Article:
Dragos this morning released a report on ALLANITE, a threat actor the company says has been actively prospecting US and UK electrical utilities. They've observed "watering-hole and phishing leading to ICS recon and screenshot collection." ALLANITE resembles the Russian Palmetto Fusion group the US Department of Homeland Security described last year. Its target set is similar to Dragonfly's, but Dragos assesses ALLANITE's technical capabilities as being significantly different from those exhibited by Dragonfly.
As the US announced its intention to withdraw from the Iranian nuclear deal, concerns have risen over the prospects of renewed Iranian cyber offensives. Observers think it likely that a cyberattack attributable to Iran would draw a strong US reprisal. Recorded Future offers a lengthy assessment of Iran's cyber establishment. One interesting note: Tehran depends upon competing contractors for most of its offensive capabilities. Studies of wiper malware issued this week by Cisco's Talos group are worth reviewing as US-Iranian tensions rise.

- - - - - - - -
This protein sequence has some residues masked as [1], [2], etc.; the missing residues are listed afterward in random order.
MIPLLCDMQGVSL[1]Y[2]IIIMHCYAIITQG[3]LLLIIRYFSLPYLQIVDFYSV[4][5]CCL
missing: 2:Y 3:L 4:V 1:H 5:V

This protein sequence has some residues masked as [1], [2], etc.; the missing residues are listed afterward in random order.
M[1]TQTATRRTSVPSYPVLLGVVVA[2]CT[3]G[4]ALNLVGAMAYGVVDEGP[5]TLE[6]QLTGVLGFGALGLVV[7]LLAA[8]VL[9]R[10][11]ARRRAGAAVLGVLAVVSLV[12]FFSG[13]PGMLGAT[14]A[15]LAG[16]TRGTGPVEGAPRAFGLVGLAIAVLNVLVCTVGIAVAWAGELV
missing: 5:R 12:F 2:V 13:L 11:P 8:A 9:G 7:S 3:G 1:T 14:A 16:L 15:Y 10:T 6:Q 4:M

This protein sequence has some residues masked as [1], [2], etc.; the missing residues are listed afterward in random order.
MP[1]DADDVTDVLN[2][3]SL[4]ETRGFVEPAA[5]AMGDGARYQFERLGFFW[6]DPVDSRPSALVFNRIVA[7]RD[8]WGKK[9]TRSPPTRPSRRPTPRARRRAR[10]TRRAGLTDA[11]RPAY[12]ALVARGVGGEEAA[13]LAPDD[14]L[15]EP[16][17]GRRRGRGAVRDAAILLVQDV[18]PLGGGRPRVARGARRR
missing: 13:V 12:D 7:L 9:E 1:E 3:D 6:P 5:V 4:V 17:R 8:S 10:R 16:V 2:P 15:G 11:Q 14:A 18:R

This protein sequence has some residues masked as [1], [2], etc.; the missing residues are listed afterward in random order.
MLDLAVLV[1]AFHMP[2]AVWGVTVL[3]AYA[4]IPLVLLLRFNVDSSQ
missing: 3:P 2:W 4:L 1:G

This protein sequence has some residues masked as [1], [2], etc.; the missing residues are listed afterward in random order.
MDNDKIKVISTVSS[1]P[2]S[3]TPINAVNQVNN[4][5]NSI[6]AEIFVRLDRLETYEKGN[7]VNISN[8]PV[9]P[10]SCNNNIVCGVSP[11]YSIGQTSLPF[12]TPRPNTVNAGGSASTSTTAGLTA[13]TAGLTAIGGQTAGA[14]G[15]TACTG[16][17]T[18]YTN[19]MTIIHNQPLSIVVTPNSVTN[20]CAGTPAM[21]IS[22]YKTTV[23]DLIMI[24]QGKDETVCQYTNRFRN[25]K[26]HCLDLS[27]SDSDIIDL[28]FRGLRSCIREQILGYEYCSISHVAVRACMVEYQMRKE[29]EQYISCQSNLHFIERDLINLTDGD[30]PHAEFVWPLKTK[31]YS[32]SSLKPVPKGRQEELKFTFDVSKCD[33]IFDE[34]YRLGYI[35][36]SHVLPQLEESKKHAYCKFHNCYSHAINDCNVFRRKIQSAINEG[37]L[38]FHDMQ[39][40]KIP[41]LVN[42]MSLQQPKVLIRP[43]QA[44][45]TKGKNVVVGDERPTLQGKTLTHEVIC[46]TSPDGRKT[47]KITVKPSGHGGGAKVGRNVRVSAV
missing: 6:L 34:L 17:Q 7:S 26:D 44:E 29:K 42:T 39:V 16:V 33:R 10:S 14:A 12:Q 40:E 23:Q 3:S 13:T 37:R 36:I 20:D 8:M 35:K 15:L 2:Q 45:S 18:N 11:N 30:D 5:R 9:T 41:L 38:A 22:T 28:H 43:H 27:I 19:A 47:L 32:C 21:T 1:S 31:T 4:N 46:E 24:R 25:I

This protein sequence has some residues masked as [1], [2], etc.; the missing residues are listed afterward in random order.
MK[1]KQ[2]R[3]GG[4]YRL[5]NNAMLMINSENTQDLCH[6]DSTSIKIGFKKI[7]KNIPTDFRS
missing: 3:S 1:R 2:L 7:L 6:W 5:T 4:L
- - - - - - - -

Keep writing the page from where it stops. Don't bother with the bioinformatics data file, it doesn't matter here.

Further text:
Aqua describes an image-pull vulnerability in Windows. They're calling it "Jack-in-the-Box."
Cyber criminals continue to make good (bad) use of EternalBlue.
Signal's disappearing messages apparently don't disappear, at least not by default. Self-deleted messages persist for some indefinite period in macOS's Notification history.
Chinese device maker ZTE may be down for the count. US sanctions that prevent it from buying from US suppliers have induced it to cease major operations. Deprivation of Android software and Qualcomm chips appears to have been the final blow.
Gina Haspel's confirmation as US Director of Central Intelligence remains contentious.